Common knee procedures drop 47 percent in Florida after studies find them ineffective for osteoarthritis

October 12, 2012
Common knee procedures drop 47 percent in Florida after studies find them ineffective for osteoarthritis
According to the Emory authors, cost savings will be realized only if patients, providers and payers change behavior in response to new evidence.

(Medical Xpress)—In a study published in the October edition of the journal Health Affairs, researchers from Emory University's Rollins School of Public Health (RSPH) analyzed the clinical and financial impact of two New England Journal of Medicine (NEJM) trials showing that two common arthroscopic knee surgeries do not benefit patients with osteoarthritis of the knee. 

To determine whether the NEJM studies, published in 2002 and 2008, were associated with changes in clinical , the researchers examined ambulatory surgery data from Florida and found that the number of arthroscopic debridement and lavage procedures per 100,000 adults declined by 47 percent between 2001 and 2010 with sharp declines after the publication of the initial NEJM article. 

The Emory study concluded that nationwide spending on these procedures declined from approximately $83-$138 million annually over this ten-year period. Other types of arthroscopic surgeries increased during this time. 

"The results of our analysis show that clinical trials and studies of widely used therapies like this one, have the potential to lead to major cost-savings and significant changes in patterns of medical practice," says David Howard, PhD, associate professor in the Department of Health Policy and Management at RSPH. 

According to the Emory authors, cost savings will be realized only if patients, providers and payers change behavior in response to new evidence. The same characteristics of the health system that promote adoption of new, untested technologies may hinder the abandonment of existing therapies found to be ineffective.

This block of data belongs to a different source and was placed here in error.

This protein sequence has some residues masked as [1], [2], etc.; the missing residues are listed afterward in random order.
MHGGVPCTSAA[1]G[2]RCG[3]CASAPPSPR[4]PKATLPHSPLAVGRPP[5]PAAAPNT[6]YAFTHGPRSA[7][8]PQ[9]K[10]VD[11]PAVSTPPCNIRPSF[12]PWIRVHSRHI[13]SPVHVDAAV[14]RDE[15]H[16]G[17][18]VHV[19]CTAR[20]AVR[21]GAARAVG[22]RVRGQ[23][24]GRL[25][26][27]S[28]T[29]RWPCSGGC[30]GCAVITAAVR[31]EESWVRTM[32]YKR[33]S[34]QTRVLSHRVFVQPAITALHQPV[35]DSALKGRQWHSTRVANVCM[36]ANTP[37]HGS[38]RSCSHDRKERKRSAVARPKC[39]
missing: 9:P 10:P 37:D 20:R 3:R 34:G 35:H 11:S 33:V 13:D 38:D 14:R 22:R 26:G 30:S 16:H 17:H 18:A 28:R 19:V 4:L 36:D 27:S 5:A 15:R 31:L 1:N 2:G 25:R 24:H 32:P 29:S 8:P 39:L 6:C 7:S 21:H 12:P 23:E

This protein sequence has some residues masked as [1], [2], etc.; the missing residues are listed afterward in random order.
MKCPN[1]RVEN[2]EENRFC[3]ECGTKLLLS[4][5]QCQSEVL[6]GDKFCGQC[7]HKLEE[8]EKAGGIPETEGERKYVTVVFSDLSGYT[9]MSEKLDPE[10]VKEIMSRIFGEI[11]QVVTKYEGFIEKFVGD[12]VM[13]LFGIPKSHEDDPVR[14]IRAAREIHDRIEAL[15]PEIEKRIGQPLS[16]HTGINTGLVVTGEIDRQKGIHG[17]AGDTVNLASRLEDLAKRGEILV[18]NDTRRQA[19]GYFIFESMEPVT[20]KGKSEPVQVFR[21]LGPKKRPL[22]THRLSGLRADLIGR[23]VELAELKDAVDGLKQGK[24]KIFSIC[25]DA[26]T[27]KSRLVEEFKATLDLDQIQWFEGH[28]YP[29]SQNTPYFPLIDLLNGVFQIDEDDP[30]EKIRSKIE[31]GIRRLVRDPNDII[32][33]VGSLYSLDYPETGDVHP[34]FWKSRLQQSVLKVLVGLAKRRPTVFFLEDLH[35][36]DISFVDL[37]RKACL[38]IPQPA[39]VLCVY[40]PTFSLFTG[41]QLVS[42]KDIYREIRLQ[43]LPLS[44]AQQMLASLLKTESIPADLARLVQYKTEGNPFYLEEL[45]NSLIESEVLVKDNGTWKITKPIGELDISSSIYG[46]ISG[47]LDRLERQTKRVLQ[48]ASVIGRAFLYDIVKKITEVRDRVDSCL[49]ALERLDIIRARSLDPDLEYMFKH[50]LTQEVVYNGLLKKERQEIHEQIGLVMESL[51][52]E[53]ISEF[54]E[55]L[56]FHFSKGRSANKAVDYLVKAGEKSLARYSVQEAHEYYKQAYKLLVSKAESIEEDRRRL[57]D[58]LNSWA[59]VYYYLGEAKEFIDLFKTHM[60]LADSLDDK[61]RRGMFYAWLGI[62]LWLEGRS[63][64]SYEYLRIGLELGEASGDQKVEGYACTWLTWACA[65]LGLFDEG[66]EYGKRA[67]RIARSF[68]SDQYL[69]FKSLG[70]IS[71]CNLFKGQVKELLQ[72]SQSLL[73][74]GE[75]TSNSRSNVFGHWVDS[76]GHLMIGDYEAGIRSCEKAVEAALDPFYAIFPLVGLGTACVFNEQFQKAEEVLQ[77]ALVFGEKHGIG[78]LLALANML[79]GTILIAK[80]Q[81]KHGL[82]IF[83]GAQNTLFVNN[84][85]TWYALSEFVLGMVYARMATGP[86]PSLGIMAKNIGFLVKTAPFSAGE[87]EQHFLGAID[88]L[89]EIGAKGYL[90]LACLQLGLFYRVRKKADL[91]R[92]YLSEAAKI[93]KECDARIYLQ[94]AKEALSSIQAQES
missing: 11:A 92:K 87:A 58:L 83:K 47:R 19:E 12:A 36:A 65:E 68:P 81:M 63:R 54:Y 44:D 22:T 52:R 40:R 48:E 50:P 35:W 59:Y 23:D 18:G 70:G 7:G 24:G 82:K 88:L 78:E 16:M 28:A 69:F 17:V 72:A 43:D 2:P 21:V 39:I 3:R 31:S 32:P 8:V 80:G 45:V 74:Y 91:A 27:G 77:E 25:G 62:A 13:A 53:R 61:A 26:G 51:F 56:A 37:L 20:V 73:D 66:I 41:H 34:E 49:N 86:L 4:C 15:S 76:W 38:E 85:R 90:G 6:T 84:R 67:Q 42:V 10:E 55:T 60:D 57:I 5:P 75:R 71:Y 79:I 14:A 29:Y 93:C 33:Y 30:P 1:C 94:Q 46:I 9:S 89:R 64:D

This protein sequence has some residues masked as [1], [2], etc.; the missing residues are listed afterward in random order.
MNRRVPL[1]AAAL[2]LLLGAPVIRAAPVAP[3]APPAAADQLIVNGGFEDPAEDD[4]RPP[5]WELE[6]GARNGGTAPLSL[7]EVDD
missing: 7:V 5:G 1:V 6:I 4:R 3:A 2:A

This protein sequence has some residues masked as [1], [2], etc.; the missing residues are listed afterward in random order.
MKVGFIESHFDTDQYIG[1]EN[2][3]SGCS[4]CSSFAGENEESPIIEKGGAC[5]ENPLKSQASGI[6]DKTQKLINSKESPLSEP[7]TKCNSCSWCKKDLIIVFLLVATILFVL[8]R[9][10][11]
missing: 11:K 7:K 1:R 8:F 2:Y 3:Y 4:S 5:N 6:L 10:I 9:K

Explore further: Unproven knee operations still performed

More information: content.healthaffairs.org/cont … /31/10/2242.abstract

Related Stories

Unproven knee operations still performed

October 1, 2012
(Medical Xpress)—Despite evidence that arthroscopic surgery is ineffective in treating osteoarthritis of the knee, the procedure is still routinely being performed in Victoria, according to a new study.

Diabetes study shines spotlight on lifestyle interventions

January 10, 2012
An Emory University study published in the January issue of Health Affairs assesses real-world lifestyle interventions to help delay or prevent the costly chronic disease that affects nearly 26 million Americans.

Recommended for you

Exploring the potential of human echolocation

June 25, 2017
People who are visually impaired will often use a cane to feel out their surroundings. With training and practice, people can learn to use the pitch, loudness and timbre of echoes from the cane or other sounds to navigate ...

Team eradicates hepatitis C in 10 patients following lifesaving transplants from infected donors

April 30, 2017
Ten patients at Penn Medicine have been cured of the Hepatitis C virus (HCV) following lifesaving kidney transplants from deceased donors who were infected with the disease. The findings point to new strategies for increasing ...

'bench to bedside to bench': Scientists call for closer basic-clinical collaborations

March 24, 2017
In the era of genome sequencing, it's time to update the old "bench-to-bedside" shorthand for how basic research discoveries inform clinical practice, researchers from The Jackson Laboratory (JAX), National Human Genome Research ...

The ethics of tracking athletes' biometric data

January 18, 2017
(Medical Xpress)—Whether it is a FitBit or a heart rate monitor, biometric technologies have become household devices. Professional sports leagues use some of the most technologically advanced biodata tracking systems to ...

Financial ties between researchers and drug industry linked to positive trial results

January 18, 2017
Financial ties between researchers and companies that make the drugs they are studying are independently associated with positive trial results, suggesting bias in the evidence base, concludes a study published by The BMJ ...

Best of Last Year – The top Medical Xpress articles of 2016

December 23, 2016
(Medical Xpress)—It was a big year for research involving overall health issues, starting with a team led by researchers at the UNC School of Medicine and the National Institutes of Health who unearthed more evidence that ...

0 comments

Please sign in to add a comment. Registration is free, and takes less than a minute. Read more

Click here to reset your password.
Sign in to get notified via email when new comments are made.